Managing caffeine dependence

It starts with education and understanding. The more aware you are about caffeine, how Caffeine Use Disorder affects you, and your relationship with your body and current priorities; the better able you are to address your caffeine use. 

It is a choice to address caffeine consumption. If the goal is to reduce usage, it starts with understanding how much coffee you are consuming now. Food and drink diaries can be helpful here. 

Psychologists

Seeing a psychologist to address caffeine dependence is an option. They can provide you with a step by step guide and self-help resources. They can also provide you with strategies or tools to overcome cravings.

‘Caffeine fading’ a strategy to reduce caffeine consumption over time. Research suggests that it is an effective technique for people committed to gradually decreasing their use.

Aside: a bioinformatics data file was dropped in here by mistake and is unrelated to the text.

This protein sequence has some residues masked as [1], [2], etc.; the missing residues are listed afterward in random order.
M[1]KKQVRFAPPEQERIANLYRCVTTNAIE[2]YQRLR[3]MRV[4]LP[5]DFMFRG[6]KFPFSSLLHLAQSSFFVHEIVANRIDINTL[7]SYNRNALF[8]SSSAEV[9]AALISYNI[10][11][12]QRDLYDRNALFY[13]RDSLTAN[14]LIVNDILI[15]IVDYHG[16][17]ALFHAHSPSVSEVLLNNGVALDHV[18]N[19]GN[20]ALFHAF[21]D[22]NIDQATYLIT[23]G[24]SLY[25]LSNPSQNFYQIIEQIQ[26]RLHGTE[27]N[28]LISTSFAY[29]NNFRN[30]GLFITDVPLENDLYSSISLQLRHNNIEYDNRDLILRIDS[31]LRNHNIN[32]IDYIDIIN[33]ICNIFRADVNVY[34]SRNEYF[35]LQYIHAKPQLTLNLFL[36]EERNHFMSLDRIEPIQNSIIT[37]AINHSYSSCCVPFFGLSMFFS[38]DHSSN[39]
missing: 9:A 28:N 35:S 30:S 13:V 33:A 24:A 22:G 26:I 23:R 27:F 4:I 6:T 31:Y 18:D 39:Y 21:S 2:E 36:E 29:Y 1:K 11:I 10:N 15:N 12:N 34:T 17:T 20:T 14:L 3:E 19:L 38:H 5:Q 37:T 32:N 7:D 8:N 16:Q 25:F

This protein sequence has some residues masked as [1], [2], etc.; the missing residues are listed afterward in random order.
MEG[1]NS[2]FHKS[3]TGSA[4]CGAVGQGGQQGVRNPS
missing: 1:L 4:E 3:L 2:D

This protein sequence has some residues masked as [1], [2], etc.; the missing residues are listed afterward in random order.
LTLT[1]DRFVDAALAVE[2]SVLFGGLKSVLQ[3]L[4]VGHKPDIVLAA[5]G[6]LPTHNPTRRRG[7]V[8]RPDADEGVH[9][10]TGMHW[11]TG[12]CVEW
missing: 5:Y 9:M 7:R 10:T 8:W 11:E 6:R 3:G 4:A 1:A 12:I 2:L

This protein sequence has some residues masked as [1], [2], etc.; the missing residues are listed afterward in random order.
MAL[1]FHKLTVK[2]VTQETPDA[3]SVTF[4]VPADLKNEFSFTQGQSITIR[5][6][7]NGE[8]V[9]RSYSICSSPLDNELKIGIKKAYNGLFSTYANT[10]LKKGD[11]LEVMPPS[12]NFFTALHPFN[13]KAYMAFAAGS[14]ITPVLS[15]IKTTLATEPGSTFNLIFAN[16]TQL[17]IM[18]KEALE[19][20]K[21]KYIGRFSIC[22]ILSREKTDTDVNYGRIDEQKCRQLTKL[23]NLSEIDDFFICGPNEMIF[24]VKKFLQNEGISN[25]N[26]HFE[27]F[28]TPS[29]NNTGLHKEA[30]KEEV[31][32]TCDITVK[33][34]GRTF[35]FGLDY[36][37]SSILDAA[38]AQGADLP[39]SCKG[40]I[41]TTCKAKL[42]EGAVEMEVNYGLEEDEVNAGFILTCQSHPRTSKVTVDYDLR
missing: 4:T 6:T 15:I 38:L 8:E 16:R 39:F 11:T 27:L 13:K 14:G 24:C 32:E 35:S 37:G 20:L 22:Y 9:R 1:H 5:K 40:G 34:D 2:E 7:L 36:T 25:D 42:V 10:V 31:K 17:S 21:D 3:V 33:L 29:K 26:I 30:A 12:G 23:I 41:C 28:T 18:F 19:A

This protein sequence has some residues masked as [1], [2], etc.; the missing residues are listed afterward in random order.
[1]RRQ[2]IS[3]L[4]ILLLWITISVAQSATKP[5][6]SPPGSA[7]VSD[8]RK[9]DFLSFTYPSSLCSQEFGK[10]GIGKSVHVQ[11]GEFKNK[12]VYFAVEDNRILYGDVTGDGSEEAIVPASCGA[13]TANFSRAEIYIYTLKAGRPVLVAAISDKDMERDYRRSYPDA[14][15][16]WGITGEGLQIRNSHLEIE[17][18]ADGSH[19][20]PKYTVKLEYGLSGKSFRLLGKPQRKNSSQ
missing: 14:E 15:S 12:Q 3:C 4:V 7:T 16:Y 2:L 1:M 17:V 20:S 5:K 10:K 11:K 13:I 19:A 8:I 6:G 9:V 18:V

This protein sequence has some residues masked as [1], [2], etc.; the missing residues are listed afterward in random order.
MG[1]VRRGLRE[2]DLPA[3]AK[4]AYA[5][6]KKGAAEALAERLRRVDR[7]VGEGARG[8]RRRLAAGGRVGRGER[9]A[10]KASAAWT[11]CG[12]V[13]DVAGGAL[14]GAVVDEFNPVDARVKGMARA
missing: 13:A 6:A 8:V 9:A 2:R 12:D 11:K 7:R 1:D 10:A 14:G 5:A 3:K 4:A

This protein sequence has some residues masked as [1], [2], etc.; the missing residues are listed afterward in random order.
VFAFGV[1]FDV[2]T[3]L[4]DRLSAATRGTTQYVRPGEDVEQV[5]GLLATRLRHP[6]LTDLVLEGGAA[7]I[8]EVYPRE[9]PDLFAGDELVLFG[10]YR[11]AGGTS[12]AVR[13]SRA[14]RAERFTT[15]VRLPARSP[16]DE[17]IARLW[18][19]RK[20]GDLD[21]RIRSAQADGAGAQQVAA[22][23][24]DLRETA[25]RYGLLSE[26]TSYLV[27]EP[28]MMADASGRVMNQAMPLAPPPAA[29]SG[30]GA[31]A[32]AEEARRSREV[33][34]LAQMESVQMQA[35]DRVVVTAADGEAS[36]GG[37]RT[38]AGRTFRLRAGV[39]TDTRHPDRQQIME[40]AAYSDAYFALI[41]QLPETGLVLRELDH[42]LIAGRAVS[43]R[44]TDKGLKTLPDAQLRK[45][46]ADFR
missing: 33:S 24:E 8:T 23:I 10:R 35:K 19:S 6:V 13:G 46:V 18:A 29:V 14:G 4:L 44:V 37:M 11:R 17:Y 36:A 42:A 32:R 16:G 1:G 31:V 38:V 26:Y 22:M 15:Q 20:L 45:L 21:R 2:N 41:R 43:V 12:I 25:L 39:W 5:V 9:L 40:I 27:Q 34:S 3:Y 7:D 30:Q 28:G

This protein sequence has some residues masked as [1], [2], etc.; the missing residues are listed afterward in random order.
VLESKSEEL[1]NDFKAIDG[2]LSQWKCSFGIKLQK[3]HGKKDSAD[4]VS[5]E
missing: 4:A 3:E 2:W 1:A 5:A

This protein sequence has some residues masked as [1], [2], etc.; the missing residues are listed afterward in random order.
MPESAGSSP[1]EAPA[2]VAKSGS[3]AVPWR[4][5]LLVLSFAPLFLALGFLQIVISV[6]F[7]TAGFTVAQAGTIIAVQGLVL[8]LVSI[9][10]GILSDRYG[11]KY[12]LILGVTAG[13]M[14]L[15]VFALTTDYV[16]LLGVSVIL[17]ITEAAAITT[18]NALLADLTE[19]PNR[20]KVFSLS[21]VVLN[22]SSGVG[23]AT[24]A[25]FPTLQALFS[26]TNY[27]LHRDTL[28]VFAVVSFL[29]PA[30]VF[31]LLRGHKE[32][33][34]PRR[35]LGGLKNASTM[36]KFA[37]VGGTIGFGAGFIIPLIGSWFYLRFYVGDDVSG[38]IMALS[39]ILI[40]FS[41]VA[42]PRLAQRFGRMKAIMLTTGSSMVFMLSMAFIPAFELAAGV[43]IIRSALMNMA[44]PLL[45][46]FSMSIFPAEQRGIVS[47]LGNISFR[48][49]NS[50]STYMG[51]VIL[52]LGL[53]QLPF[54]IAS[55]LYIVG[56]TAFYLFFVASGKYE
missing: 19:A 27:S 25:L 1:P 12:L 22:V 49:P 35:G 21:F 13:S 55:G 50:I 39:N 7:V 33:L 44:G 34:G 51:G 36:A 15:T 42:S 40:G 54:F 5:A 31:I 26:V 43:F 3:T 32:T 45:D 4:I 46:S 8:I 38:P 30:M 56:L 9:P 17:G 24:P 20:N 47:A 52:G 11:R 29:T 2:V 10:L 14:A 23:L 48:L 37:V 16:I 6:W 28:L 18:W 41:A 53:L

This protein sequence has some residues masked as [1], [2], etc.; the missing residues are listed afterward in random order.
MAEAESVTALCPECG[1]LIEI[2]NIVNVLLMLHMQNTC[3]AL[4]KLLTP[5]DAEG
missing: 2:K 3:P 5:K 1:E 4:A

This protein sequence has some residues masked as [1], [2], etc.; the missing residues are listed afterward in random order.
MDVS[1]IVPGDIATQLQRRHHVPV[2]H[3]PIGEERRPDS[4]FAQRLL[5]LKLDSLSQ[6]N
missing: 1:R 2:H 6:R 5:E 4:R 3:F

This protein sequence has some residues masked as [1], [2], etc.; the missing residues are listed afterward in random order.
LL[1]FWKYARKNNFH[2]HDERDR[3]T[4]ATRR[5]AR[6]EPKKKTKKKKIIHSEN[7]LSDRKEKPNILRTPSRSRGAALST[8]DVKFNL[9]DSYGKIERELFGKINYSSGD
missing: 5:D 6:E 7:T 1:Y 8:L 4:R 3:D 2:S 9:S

Reward strategies, changes to morning dietary routines with the inclusion of exercise can also help. Psychologists can provide strategies here as well around structuring your day, goal setting and rewards. 

Social commitments, family routines can make giving up coffee hard. For instance, if you catch up with your friends every Saturday morning for breakfast and coffees; you will need to think about drink substitution and how you’d broach the change with your friends. 

Stopping Relapse

Stopping yourself entering back onto the slippery slide of caffeine consumption should be a long term goal. Here your therapist can help teach strategies to prevent relapse.

At Epsychiatry we know that giving up habits is hard. Often Caffeine Use Disorder is a long term commitment and slip-ups are likely. We believe that with the help of trained clinicians and psychologists you can learn ways to overcome reliance on caffeine. 

Contact our friendly support team to book an appointment. You can reach us via email, phone, webchat or on social media.